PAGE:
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Group says it can cut taxes, improve economy
BY CHELYEN DAVIS
A Virginia group says it has come up with a way the state could reduce many taxes and improve the economy at the same time.
And it could even win support from business groups and local government groups alike, they say.
The Thomas Jefferson Institute for Public Policy--a Virginia-based government policy think tank--on Friday released a study on restructuring the state's tax system.
It relies on applying the sales tax to many services, all of which are currently exempt from charging a sales tax.
In exchange, the plan would eliminate three taxes hated by the business community: the Business, Professional and Occupational License tax, the merchants' capital tax and the machinery and tools tax.
Those three taxes are levied at the local level, and not all localities use all three.
The institute's study says that eliminating those taxes and broadening the sales tax to include services would encourage businesses to expand, and could be done in a "revenue neutral" manner to appease anti-tax politicians.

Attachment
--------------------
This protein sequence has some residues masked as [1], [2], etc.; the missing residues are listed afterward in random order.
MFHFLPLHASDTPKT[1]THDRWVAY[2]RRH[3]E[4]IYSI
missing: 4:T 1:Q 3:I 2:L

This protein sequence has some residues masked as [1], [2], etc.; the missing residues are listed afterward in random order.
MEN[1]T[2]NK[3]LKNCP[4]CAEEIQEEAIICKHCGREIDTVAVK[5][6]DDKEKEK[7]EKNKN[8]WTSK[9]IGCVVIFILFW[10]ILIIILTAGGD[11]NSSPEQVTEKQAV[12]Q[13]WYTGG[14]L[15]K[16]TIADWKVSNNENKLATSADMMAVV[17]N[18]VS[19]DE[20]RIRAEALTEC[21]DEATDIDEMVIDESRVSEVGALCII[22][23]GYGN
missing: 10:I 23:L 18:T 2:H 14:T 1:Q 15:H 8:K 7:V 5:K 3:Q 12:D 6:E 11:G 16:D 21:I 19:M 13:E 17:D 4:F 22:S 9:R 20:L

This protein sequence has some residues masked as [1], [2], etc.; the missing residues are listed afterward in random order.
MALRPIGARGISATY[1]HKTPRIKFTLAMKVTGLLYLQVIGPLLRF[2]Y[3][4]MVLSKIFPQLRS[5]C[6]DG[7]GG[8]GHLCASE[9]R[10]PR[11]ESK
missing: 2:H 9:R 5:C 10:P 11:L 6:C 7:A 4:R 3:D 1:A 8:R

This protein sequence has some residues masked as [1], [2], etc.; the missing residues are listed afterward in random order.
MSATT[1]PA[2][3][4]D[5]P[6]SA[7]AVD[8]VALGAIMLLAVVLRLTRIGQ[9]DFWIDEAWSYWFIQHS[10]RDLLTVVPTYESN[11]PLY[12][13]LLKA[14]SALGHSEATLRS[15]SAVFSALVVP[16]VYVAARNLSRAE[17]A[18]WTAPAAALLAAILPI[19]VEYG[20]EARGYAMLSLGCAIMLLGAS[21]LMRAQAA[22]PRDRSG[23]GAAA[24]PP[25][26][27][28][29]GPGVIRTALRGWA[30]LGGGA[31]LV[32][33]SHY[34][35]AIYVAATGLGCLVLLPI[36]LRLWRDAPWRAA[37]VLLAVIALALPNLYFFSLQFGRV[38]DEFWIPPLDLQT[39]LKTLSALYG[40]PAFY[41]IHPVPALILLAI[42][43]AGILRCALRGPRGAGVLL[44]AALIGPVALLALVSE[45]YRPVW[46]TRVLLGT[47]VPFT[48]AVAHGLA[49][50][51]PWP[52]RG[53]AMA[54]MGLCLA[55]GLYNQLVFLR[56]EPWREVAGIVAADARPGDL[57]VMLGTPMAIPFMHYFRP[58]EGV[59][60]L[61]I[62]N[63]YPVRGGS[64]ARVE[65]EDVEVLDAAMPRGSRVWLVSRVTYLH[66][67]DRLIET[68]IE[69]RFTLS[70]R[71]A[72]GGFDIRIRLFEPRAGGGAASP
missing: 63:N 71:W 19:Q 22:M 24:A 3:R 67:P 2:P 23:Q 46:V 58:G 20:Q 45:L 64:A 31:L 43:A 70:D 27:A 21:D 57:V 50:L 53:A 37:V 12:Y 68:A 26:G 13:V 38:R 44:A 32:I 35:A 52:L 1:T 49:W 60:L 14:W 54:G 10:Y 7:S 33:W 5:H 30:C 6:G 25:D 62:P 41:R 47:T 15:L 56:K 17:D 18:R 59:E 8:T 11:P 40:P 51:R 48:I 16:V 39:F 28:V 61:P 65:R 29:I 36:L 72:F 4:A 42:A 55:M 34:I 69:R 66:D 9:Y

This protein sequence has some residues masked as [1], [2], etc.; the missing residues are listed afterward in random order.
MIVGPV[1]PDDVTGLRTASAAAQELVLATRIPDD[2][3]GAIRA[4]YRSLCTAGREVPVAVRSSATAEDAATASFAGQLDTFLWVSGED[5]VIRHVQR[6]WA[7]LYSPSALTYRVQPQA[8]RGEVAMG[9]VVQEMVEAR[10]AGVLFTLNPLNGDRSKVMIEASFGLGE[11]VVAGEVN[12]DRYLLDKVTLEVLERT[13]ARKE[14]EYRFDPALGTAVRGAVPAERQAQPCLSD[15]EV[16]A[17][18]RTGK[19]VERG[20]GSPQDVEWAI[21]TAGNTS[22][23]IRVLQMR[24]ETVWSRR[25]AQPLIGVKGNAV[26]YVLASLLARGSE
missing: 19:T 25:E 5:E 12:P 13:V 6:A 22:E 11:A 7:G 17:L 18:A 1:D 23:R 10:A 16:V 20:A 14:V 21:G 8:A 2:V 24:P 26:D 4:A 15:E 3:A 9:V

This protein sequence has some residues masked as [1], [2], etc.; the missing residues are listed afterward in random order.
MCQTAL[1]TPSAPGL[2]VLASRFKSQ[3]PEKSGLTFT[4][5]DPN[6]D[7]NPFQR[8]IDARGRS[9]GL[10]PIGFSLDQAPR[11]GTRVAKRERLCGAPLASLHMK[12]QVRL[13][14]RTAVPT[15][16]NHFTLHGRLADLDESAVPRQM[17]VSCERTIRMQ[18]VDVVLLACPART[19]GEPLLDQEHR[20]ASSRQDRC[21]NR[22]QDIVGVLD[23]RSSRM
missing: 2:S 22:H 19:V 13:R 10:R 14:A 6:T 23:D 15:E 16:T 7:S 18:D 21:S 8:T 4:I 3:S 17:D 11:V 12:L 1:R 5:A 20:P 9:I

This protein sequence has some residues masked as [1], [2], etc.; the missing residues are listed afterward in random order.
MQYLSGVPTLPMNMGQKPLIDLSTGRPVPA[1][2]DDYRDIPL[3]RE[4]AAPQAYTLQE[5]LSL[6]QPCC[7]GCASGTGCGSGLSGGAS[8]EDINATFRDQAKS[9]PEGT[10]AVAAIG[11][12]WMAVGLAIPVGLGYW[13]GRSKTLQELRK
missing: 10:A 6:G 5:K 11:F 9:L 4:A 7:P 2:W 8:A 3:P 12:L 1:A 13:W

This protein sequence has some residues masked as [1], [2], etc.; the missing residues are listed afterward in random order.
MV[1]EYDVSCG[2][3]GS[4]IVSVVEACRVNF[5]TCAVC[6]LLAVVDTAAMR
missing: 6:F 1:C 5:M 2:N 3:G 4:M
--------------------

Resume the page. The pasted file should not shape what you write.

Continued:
"Revenue neutral" generally means that a tax reform plan is a wash, in terms of tax revenue generated, at the time it's implemented--tax increases are offset by tax reductions. Such plans are generally expected to increase revenue in the future, however.
According to the institute's study, if Virginia taxed most services and cut out those three business taxes, it could also reduce the sales tax overall, or eliminate income taxes for the lowest-income Virginians, and still see additional revenue in the future as well as economic benefits.
Part of the study, done by Richmond economist Christine Chmura of Chmura Economics and Analytics, showed that if all of Virginia's sales tax exemptions were removed, the state could drop the sales tax to 1 percent and still collect about the same amount of revenue as it does under the current sales, BPOL, machinery and tools, and merchants' capital taxes.
If the state taxed services but still exempted business-to-business transactions, the sales tax could be reduced to 1.6 percent to collect the same revenue.
The institute study proposes to leave some services, such as health care services, exempt from sales tax.
Chmura reported that the BPOL, machinery and tools, and merchants' capital taxes bring in about $834 million, largely from the BPOL tax.